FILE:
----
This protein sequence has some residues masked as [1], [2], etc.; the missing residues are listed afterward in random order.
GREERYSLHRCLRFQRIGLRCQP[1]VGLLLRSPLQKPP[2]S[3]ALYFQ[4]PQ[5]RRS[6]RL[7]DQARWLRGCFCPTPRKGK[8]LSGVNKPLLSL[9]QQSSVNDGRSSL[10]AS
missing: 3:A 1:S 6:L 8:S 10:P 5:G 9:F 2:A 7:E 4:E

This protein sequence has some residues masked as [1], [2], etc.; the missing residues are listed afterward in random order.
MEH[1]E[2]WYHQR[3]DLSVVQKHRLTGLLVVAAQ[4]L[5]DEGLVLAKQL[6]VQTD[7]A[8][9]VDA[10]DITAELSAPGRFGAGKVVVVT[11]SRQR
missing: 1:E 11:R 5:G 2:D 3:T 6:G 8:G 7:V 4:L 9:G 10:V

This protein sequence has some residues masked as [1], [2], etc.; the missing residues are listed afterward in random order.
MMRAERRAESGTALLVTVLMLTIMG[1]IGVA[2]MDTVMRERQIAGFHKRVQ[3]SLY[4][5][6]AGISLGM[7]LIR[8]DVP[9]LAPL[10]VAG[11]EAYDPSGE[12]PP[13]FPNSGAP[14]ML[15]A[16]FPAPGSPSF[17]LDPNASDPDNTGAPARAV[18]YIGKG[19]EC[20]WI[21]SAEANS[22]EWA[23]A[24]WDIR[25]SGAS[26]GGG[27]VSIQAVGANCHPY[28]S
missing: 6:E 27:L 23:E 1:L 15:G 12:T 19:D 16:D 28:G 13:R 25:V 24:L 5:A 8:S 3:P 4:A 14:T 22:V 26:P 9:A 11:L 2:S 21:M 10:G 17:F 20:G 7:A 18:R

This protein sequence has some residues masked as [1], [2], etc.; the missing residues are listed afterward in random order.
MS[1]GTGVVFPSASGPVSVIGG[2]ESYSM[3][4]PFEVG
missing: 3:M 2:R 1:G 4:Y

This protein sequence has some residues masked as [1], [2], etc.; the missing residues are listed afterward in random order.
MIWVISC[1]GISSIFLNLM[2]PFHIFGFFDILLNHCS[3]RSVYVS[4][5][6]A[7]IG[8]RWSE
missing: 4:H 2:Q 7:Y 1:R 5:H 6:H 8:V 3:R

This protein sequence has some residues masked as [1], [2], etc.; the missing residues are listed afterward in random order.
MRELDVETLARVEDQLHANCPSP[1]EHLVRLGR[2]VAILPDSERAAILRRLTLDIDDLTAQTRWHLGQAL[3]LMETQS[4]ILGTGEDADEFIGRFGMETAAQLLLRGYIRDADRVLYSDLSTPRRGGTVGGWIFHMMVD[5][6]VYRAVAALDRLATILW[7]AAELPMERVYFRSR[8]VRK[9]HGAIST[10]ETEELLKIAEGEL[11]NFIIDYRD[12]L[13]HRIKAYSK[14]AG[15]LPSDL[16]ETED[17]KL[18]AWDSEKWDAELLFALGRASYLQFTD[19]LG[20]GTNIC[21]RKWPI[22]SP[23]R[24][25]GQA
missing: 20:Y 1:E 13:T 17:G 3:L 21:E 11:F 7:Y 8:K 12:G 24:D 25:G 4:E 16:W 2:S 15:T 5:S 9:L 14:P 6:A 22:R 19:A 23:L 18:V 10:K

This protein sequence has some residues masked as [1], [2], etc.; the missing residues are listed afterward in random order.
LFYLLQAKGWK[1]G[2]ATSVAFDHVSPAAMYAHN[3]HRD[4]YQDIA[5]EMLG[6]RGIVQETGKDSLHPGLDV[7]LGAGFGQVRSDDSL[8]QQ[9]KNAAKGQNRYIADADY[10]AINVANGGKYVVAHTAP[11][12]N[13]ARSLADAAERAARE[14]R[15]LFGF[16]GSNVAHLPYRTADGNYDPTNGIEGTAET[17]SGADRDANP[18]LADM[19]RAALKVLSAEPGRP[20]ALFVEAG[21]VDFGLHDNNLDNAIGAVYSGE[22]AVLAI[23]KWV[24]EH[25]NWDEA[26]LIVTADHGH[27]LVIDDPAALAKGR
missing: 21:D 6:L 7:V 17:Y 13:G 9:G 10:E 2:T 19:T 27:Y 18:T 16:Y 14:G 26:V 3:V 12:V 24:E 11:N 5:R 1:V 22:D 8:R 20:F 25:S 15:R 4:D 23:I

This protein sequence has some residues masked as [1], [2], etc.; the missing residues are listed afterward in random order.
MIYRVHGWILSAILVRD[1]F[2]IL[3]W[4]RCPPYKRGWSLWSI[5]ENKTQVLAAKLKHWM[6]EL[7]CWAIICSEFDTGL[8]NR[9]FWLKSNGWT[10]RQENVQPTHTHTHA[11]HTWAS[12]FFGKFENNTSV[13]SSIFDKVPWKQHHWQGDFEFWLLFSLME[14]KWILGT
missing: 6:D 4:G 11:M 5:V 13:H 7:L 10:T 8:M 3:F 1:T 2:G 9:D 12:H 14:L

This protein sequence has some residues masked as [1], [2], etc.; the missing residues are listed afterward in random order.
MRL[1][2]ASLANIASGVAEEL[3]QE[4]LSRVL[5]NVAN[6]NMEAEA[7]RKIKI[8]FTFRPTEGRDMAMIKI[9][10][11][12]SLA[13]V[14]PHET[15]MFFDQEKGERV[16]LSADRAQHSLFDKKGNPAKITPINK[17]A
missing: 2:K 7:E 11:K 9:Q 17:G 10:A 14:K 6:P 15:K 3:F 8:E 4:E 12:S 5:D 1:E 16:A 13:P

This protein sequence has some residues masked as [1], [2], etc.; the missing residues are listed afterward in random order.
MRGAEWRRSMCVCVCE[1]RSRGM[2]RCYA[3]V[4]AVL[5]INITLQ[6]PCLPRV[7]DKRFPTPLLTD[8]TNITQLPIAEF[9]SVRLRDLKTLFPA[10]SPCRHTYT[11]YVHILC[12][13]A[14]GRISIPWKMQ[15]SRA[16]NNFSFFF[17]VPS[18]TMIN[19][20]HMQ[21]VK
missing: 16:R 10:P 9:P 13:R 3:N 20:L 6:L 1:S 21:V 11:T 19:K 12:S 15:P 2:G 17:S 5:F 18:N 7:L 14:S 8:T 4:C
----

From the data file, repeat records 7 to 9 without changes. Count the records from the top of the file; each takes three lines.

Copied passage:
This protein sequence has some residues masked as [1], [2], etc.; the missing residues are listed afterward in random order.
LFYLLQAKGWK[1]G[2]ATSVAFDHVSPAAMYAHN[3]HRD[4]YQDIA[5]EMLG[6]RGIVQETGKDSLHPGLDV[7]LGAGFGQVRSDDSL[8]QQ[9]KNAAKGQNRYIADADY[10]AINVANGGKYVVAHTAP[11][12]N[13]ARSLADAAERAARE[14]R[15]LFGF[16]GSNVAHLPYRTADGNYDPTNGIEGTAET[17]SGADRDANP[18]LADM[19]RAALKVLSAEPGRP[20]ALFVEAG[21]VDFGLHDNNLDNAIGAVYSGE[22]AVLAI[23]KWV[24]EH[25]NWDEA[26]LIVTADHGH[27]LVIDDPAALAKGR
missing: 21:D 6:L 7:V 17:Y 13:G 9:G 10:E 2:T 19:T 27:Y 18:T 16:Y 14:G 26:V 3:V 12:V 24:E 11:N 5:R 1:V 22:D 8:R 20:F 25:S 15:R 4:D 23:I

This protein sequence has some residues masked as [1], [2], etc.; the missing residues are listed afterward in random order.
MIYRVHGWILSAILVRD[1]F[2]IL[3]W[4]RCPPYKRGWSLWSI[5]ENKTQVLAAKLKHWM[6]EL[7]CWAIICSEFDTGL[8]NR[9]FWLKSNGWT[10]RQENVQPTHTHTHA[11]HTWAS[12]FFGKFENNTSV[13]SSIFDKVPWKQHHWQGDFEFWLLFSLME[14]KWILGT
missing: 6:D 4:G 11:M 5:V 13:H 7:L 10:T 8:M 3:F 1:T 2:G 9:D 12:H 14:L

This protein sequence has some residues masked as [1], [2], etc.; the missing residues are listed afterward in random order.
MRL[1][2]ASLANIASGVAEEL[3]QE[4]LSRVL[5]NVAN[6]NMEAEA[7]RKIKI[8]FTFRPTEGRDMAMIKI[9][10][11][12]SLA[13]V[14]PHET[15]MFFDQEKGERV[16]LSADRAQHSLFDKKGNPAKITPINK[17]A
missing: 2:K 7:E 11:K 9:Q 17:G 10:A 14:K 6:P 15:K 3:F 8:E 4:E 12:S 5:D 1:E 16:A 13:P